Les Misérables Movie Review
LES MISÉRABLES is being hailed as the grand musical experience you won’t want to miss! Unless of course you aren’t into musicals. Then more than likely you can’t be dragged there, regardless of your love for epic filmmaking. Musicals are the ultimate divider. Those who love the musical will find this to be the best movie of the year. Those who don’t will probably kick and scream loud enough to not even see it, making their loved one venture out alone. And if they do get dragged, will probably fall asleep halfway through. LES MISÉRABLES is a powerful film and about as great as you can possibly make a story of this caliber, but it probably won’t be bridging any taste gaps.
Taking place in France during the 19th-century, the drama follows Jean Valjean (Hugh Jackman) a prisoner who has skipped parole and is on a constant run from the ruthless law officer Javert (Russell Crowe). In his internal struggle between doing the right thing and vengeance upon his enemy, Valjean learns of his inadvertent demise of a mother fighting for her child’s survival. Valjean takes upon the child to raise and love her as his own, which continues a span of life altering events that involve spiritual, economical and love themes.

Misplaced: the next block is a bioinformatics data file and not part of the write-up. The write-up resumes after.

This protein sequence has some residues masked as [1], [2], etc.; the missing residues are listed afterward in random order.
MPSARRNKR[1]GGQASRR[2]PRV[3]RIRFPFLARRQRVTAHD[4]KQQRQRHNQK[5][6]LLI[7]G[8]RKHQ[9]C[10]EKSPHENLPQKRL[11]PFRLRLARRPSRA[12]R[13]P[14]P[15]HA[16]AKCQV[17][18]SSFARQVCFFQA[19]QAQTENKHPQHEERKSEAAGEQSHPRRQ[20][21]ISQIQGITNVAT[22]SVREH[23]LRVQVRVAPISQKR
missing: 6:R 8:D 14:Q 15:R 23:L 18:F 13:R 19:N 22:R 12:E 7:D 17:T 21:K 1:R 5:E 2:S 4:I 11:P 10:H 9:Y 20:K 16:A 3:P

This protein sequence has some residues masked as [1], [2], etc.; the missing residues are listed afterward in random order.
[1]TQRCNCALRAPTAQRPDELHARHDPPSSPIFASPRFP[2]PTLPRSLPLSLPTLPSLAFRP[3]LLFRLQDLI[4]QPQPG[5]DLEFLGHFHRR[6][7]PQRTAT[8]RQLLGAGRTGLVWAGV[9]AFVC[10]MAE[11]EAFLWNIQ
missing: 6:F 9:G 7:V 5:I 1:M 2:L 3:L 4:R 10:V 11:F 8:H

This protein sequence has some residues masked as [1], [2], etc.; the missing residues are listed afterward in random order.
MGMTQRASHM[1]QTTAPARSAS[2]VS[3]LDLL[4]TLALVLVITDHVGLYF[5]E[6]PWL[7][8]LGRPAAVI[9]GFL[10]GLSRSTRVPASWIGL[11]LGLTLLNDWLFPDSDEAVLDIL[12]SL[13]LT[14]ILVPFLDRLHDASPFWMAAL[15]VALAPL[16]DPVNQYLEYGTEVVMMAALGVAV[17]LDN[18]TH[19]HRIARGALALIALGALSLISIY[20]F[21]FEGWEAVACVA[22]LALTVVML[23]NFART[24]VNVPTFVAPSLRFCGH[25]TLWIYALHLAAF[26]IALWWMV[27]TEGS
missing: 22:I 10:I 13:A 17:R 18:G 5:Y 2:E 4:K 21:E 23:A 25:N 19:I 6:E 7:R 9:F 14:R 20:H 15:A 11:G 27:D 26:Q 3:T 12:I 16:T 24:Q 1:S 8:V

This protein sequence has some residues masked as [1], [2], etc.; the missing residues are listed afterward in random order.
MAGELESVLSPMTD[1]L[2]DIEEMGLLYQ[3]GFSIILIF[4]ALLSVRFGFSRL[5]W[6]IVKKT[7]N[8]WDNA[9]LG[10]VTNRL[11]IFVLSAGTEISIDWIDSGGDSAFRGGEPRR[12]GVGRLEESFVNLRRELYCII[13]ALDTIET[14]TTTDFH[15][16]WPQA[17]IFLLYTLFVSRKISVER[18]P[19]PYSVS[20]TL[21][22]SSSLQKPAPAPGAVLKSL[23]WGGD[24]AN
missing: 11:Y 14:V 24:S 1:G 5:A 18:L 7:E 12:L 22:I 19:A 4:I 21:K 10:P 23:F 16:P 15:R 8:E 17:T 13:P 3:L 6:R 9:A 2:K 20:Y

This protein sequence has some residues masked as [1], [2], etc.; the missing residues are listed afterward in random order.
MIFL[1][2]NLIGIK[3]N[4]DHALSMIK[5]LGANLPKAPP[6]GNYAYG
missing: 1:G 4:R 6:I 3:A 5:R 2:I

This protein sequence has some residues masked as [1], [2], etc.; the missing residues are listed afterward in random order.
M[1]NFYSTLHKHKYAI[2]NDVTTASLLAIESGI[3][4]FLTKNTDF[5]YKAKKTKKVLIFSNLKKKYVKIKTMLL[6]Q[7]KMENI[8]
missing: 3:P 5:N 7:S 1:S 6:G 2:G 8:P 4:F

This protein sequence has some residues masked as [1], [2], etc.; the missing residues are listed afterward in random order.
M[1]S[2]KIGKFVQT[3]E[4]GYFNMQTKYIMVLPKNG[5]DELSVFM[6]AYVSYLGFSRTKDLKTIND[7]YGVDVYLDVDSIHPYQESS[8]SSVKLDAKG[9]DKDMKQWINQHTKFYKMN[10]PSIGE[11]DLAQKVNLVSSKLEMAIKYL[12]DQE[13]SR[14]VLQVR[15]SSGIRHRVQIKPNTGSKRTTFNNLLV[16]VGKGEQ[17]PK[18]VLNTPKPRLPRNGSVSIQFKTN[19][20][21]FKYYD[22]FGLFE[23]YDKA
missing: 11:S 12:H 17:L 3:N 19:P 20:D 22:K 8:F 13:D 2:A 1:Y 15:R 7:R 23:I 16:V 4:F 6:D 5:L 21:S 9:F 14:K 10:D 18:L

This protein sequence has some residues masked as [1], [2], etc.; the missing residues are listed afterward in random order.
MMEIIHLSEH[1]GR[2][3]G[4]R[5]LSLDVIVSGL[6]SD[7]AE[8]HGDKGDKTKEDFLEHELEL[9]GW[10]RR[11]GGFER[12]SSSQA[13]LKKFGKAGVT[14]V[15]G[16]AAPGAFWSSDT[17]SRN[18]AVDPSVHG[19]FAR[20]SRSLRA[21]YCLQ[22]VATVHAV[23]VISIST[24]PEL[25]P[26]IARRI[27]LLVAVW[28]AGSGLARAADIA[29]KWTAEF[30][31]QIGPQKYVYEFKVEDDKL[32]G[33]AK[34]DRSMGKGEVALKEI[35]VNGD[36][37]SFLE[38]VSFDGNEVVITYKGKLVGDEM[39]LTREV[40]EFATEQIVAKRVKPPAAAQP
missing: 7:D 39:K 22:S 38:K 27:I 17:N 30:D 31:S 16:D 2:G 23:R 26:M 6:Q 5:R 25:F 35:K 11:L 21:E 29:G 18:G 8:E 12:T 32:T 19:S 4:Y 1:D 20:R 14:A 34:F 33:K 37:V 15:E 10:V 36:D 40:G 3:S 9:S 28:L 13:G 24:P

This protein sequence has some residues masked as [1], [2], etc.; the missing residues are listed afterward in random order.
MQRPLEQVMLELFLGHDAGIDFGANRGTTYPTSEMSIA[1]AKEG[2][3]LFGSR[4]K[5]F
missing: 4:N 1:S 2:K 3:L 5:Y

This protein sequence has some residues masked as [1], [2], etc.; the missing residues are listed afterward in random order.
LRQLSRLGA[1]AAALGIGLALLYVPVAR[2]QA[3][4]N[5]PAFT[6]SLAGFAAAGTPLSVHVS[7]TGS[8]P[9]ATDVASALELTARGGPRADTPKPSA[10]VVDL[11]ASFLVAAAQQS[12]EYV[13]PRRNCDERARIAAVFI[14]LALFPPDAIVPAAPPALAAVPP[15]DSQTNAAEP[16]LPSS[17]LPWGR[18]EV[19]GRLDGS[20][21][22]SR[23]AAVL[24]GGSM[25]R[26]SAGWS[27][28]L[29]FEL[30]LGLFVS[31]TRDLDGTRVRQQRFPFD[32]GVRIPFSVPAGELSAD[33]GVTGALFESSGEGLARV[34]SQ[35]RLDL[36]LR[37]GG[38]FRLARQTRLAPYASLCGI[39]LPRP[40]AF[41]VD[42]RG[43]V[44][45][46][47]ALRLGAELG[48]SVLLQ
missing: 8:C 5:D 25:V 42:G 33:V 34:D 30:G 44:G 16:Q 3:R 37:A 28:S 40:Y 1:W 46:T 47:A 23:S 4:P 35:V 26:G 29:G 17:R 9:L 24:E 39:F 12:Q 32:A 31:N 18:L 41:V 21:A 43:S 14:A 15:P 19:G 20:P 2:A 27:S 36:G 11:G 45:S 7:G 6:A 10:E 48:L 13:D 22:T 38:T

The story actually moves fairly quickly, spanning over several years. Tom Hooper follows up his Academy Award winning film THE KING’S SPEECH with a large scale musical adapted from Cameron Mackintosh’s version of Victor Hugo’s classic novel. The sets are a mighty spectacle that are blended well with computer graphics as the camera sweeps in and out of scenes. The technical merit is something to cherish with Hooper finding the perfect blocking and movement to keep the film flowing.
Hooper’s choice to film the performers singing live is the key that keeps the movie from falling into oblivion. Well, that and of course the performances themselves. Hugh Jackman leads the cast with heart and soul that can only be achieved with the raw emotion that comes from singing in the moment. The rest of the supporting cast including Sacha Baron Cohen, Helena Bonham Carter and their fun rendition of “Master of the House” do a fine job. And the few child actors are phenomenal in their short screentime. But the big standout is Anne Hathaway as Fantine whose part is only about twenty minutes but impacts the story in a magnitude that will not be forgotten. I have no doubt, Hathaway will be walking away with a little golden guy named Oscar for her exquisitely emotional performance.
The critic in me appreciates the technical filmmaking, grand production and beautiful performances. However, while the music is moving initially, I couldn’t help but get tired of the same sounding songs blasting through the entire picture, stretching on longer than necessary. If you are not a fan of singing everything that’s in your head, LES MISÉRABLES is probably not for you. But if you are even on the fence a little, I think you will be pleasantly surprised by this passionate production. I happened to see a high school production of Les Mis several years ago that was terribly disappointing. I’m happy to say this version is far superior and LES MISÉRABLES is a solid film that which fans can be very proud.